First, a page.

Study Finds 92% of Hospital Privacy Curtains Contaminated with Pathogenic Bacteria Within One Week

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PurThread Technologies is developing privacy curtains, scrubs and sheets with potential to resist bacterial contamination

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It’s estimated that U.S. hospitals spend up to $45 billion a year on healthcare-associated infections (HAIs). We look forward to helping hospitals in their fight to reduce HAIs and pioneering a new standard for soft surface cleanliness.

For one person in 20, spending the night in a hospital will lead to an infection, according to the Centers for Disease Control and Prevention (CDC). Now, research recently published by the American Journal for Infection Control reveals 92% of hospital privacy curtains were contaminated with potentially dangerous bacteria such as MRSA (methicillin-resistant Staphylococcus aureus) and VRE (vancomycin-resistant enterococcus) within one week of being laundered. This research, conducted at the University of Iowa Carver College of Medicine, advances a growing body of knowledge pointing to contaminated surfaces within the patient environment as a potentially strong contributor to healthcare-associated infections (HAIs). The same research group recently submitted for publication a follow-on, randomized, controlled study, examining the effectiveness of PurThread privacy curtains in a clinical setting.

The study, titled, “Hospital Privacy Curtains are Frequently and Rapidly Contaminated with Potentially Pathogenic Bacteria,” monitored 43 privacy curtains over a three-week period in a medical ward, surgical intensive care unit (ICU) and a medical ICU. Privacy curtains were chosen for the study as they are frequently touched by healthcare workers before coming in contact with patients, and because the curtains are difficult to clean and disinfect. As such, in most hospitals, privacy curtains are infrequently changed, often only after dirt is visible.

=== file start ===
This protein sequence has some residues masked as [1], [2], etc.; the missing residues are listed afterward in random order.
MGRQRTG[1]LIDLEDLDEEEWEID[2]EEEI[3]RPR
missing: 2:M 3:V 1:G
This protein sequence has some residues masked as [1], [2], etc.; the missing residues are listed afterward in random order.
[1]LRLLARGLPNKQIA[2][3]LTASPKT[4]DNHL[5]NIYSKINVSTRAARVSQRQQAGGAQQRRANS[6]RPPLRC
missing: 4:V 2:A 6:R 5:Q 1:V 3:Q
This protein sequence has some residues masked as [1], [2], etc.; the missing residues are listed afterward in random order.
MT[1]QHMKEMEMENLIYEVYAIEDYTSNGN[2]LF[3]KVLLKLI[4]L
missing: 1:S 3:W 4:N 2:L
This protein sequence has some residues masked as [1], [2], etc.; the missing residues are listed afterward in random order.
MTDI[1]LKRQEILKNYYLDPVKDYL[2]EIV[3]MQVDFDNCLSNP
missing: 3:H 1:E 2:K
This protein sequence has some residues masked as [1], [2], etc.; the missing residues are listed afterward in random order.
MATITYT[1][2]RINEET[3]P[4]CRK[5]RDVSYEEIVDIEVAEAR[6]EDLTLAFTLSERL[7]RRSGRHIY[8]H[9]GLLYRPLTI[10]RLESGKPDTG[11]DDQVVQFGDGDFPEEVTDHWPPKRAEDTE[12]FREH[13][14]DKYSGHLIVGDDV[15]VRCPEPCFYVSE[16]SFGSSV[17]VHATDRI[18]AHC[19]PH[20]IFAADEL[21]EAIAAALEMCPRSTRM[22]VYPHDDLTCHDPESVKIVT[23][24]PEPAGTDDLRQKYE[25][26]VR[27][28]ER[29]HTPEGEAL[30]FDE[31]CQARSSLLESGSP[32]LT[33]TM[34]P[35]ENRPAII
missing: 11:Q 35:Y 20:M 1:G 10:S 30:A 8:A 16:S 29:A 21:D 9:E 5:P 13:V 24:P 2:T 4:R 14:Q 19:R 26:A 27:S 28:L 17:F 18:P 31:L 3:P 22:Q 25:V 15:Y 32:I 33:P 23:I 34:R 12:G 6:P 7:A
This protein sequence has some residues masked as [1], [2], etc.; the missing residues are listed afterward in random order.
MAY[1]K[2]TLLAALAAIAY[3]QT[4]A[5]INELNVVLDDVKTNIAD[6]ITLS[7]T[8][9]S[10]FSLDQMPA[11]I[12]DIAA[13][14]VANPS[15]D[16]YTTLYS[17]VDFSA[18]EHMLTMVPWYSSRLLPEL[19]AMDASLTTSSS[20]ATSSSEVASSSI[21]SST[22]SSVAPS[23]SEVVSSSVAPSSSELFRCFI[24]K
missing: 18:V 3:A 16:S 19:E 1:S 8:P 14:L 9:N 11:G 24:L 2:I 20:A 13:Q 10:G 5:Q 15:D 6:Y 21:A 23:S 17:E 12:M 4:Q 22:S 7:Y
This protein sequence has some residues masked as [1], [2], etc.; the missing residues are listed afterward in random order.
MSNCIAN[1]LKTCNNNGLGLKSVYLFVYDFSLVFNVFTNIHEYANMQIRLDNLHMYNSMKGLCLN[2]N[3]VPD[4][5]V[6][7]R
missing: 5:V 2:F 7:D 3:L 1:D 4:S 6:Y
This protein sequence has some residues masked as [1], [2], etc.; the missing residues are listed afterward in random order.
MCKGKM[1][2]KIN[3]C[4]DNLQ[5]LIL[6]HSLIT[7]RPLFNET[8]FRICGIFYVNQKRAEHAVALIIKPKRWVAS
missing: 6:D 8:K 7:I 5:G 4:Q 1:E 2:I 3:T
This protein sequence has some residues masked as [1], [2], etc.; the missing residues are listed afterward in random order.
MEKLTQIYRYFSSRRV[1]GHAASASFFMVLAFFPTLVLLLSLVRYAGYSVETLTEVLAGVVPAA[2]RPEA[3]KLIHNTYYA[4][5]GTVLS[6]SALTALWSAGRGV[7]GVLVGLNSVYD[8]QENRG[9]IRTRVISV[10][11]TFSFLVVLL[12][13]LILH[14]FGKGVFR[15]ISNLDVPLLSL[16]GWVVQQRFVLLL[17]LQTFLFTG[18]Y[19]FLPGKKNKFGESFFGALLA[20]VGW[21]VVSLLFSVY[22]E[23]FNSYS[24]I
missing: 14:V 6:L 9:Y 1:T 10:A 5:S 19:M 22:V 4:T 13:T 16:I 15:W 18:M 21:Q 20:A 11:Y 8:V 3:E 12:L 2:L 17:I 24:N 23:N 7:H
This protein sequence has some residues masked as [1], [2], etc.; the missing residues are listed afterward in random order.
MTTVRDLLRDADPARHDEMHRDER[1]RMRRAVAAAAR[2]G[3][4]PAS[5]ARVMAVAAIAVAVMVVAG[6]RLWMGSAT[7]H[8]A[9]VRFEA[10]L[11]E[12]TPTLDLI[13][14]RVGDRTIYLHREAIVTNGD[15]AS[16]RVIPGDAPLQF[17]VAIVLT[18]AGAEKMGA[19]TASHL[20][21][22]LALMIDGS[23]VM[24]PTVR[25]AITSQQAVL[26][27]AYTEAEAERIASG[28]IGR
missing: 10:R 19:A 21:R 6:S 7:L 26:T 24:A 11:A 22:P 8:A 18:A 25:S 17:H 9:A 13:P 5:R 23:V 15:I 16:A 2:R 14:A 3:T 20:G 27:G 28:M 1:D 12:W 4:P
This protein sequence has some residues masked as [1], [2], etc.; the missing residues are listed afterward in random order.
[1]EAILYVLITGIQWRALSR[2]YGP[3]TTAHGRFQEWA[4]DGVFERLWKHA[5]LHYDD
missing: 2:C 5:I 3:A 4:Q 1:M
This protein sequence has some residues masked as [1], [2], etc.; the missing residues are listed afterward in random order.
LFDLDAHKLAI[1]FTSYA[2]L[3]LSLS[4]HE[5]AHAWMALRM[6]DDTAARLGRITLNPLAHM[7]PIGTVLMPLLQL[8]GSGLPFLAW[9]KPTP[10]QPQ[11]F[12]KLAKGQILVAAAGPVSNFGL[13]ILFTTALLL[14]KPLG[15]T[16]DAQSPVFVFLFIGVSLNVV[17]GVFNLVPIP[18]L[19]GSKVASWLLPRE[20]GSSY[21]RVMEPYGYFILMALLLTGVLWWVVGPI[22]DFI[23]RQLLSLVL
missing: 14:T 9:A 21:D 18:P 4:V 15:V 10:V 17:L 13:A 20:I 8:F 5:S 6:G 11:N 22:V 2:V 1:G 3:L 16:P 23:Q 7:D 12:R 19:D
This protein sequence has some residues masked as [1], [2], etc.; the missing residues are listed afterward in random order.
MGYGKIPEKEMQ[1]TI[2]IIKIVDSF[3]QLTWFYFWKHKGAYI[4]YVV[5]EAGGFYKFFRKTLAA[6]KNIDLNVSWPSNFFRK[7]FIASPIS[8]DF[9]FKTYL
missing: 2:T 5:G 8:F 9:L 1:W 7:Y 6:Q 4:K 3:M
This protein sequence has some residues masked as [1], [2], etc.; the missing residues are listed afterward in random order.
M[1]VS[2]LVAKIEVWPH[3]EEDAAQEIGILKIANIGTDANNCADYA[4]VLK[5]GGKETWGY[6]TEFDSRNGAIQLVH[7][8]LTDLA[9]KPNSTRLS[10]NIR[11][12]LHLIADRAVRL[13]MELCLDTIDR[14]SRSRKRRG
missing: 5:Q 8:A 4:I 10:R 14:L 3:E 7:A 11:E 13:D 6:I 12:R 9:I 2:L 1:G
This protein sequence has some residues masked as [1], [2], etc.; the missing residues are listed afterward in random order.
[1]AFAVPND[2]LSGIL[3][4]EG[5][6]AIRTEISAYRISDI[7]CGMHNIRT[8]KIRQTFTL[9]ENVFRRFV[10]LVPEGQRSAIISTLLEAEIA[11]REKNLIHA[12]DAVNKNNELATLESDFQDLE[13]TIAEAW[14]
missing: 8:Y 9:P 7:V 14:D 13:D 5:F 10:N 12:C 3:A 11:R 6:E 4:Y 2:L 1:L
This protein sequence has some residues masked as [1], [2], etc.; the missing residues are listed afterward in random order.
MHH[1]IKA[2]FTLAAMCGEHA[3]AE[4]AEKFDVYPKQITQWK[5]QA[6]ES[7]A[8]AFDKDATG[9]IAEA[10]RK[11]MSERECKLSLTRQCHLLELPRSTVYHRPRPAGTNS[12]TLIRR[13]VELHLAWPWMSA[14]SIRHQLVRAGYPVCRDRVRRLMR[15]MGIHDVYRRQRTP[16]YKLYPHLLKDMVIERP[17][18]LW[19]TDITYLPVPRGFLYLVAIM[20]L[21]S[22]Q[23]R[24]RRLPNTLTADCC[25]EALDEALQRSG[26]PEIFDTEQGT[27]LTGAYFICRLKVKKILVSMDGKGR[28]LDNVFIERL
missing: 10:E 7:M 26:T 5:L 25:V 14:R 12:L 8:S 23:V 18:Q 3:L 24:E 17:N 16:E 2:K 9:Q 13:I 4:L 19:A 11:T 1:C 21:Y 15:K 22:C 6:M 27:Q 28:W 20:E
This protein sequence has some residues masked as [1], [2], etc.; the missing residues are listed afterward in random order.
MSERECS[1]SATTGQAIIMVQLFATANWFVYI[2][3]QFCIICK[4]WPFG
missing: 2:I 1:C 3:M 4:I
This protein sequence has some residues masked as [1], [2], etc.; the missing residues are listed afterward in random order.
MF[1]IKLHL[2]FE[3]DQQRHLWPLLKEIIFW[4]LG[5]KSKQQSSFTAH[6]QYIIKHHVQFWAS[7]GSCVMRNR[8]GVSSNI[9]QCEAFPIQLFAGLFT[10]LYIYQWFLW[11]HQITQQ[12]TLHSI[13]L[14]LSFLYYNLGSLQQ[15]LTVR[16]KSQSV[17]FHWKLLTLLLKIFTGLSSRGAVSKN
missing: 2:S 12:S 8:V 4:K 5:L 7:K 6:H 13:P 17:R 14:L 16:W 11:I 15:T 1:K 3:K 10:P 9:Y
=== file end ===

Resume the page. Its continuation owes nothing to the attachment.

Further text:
“It’s estimated that U.S. hospitals see over 1.7 million HAIs each year at a cost of $16,000 to $19,000 per patient, or up to $45 billion a year,” said Bill O’Neill, VP of Infection Control Applications at PurThread Technologies, an antimicrobial technology company focused on textile products for use in infection prevention. “While many of these HAIs are a result of catheters and ventilators, this study from the University of Iowa contributes to mounting evidence showing that surfaces in hospitals may be a source of contamination for healthcare worker hands after hand hygiene.”

Studies show 20%-40% of HAIs can be traced to the contamination of healthcare worker’s hands. The immediate action healthcare workers can take today is to wash their hands after touching privacy curtains and before touching the patient. In addition, a developing market for antimicrobial products, for both soft and hard surfaces, holds the potential to help hospitals continuously reduce the bioburden on frequently touched surfaces. The PurThread technology integrates a proprietary alloy of established antimicrobial elements, such as silver and copper, into the polyester fibers themselves. PurThread’s method provides an even distribution of antimicrobial elements that cannot wear off or wash out.

“This is an exciting time for hospital infection prevention,” added O’Neill. “Research data and technology improvements are giving hospitals many new options. We look forward to helping hospitals in their fight to reduce HAIs and pioneering a new standard for soft surface cleanliness.”

Publication of the follow on study is expected later in 2012. Both studies are funded through non-restrictive research grants from PurThread Technologies.

About PurThread Technologies, Inc.
PurThread™ Technologies Inc. is a development-stage company dedicated to using its proprietary antimicrobial technology to help hospitals reduce the bioburden on hard-to-clean soft surfaces in the patient environment. PurThread is designing linens, privacy curtains, scrubs and doctors’ coats for use in high touch/high risk environments to help reduce the risk of constantly recirculating bacteria among different touch points. PurThread Technologies Inc. is also exploring opportunities outside the infection prevention space where its technology may add value. For more information please visit http://www.PurThread.com

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Lisa Ann Pinkerton
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